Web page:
3692
3692

PROPERTY FROM THE MUYUTANG COLLECTION

A LONG HUANGHUALI TABLE, QIAOTOUAN
LATE MING – EARLY QING DYNASTY
JUMP TO LOT
3692

PROPERTY FROM THE MUYUTANG COLLECTION

A LONG HUANGHUALI TABLE, QIAOTOUAN
LATE MING – EARLY QING DYNASTY
JUMP TO LOT

Details & Cataloguing

Important Chinese Art

|
Hong Kong

A LONG HUANGHUALI TABLE, QIAOTOUAN
LATE MING – EARLY QING DYNASTY
the top of a single-board floating panel tongue-and-grooved to the frame with shaped everted flanges, the edge of the frame gently moulding downward, above a beaded apron with carved archaistic dragons, all supported on round legs joined by double stretchers
84.5 by 156 by 40.5 cm, 33 1/4  by 61 3/8  by 15 7/8  in.
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Catalogue Note

One of the most enduring and successful design in classical Chinese furniture, qiaotouan are celebrated for their elegant and yet sturdy form. While the table top of the present piece was made from a single plank of huanghuali, a sense of lightness is captured through the sinuous movements of the dragons on the aprons, and the upturned ends. The latter heighten its presence, while also serving the function of concealing the end grains of the top plank.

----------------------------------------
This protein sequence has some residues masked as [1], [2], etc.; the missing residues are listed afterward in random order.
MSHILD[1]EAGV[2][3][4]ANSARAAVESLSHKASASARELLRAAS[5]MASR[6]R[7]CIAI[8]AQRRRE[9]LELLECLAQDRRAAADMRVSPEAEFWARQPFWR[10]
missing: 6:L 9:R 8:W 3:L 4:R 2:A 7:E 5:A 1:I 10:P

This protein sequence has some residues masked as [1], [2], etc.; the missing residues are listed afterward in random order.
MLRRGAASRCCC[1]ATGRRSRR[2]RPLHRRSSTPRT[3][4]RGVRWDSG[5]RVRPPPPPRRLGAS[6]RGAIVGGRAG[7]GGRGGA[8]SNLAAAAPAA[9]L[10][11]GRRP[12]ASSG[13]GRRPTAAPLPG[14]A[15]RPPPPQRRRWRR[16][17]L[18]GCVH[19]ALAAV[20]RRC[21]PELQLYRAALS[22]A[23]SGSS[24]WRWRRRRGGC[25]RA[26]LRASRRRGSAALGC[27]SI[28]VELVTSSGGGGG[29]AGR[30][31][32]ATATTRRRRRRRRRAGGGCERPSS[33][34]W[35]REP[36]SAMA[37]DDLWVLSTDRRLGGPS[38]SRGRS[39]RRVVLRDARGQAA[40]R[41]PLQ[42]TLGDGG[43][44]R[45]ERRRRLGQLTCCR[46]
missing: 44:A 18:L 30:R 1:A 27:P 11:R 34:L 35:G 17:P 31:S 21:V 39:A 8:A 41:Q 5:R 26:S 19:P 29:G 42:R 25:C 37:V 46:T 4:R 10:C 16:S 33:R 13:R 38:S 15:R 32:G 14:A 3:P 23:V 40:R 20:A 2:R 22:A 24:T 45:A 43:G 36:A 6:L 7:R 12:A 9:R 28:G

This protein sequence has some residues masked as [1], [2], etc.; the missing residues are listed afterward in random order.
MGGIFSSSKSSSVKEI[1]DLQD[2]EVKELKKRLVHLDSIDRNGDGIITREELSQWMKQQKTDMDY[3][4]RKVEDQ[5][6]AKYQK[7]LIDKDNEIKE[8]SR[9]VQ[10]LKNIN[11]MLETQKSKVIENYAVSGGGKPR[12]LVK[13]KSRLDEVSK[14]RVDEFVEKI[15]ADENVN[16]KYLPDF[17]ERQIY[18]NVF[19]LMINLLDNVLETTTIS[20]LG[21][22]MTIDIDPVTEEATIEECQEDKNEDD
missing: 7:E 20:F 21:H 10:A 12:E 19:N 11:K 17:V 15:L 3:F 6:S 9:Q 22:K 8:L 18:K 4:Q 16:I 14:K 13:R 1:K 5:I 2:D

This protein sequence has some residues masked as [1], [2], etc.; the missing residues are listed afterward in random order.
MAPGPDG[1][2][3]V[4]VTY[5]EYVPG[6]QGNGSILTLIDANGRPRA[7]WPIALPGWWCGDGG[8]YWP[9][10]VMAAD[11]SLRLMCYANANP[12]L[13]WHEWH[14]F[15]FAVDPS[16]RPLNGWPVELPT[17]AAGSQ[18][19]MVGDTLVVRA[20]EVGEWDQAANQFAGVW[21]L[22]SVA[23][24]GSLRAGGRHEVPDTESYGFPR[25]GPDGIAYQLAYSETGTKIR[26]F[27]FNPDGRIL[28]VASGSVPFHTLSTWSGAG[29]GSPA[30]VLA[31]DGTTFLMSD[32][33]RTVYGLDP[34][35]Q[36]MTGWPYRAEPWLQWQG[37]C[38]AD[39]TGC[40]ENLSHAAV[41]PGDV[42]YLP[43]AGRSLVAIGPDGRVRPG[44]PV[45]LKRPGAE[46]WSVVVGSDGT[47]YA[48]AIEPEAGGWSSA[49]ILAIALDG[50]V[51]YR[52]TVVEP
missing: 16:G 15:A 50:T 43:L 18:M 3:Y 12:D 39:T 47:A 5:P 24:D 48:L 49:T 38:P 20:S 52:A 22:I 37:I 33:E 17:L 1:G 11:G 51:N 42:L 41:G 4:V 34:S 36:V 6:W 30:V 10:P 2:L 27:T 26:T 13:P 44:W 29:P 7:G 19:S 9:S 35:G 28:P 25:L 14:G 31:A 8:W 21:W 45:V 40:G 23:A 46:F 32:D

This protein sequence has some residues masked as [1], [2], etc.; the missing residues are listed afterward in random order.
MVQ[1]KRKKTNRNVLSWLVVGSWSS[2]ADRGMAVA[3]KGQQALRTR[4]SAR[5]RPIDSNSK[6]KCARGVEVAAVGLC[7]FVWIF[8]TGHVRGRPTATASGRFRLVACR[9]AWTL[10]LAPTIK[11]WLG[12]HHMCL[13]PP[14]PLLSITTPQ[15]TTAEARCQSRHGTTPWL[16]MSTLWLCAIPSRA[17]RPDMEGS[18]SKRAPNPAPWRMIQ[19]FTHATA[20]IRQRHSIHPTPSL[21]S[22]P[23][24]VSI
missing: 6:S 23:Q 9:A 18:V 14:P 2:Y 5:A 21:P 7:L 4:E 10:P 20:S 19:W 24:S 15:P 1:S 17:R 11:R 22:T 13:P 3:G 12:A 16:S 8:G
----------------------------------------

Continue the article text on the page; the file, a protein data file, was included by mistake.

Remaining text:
Tables of this design derive from altar tables, zu, that were used to hold meat offerings from as early as the Eastern Zhou dynasty (771-256 BC). Rectangular tables with upturned ends are depicted on archaic bronze yi vessels from this period, and a low lacquered table with upturned flanges, unearthed from a tomb in Zhaoxiang, Hubei province, and attributed to the Spring and Autumn period (722-481 BC), is illustrated in Sarah Handler, ‘Side Tables. A Surface for Treasures and the Gods’, Chinese Furniture. Selected Articles from Orientations1984-1999, Hong Kong, 1999, p. 200. 

A table of similar proportions but lacking the carved dragons on the aprons, was sold in our New York rooms, 9th/10th October 1987, lot 454; and another from the collection of Philip Wood, was sold at Christie’s New York, 15th September 2011, lot 1333. 

Important Chinese Art

|
Hong Kong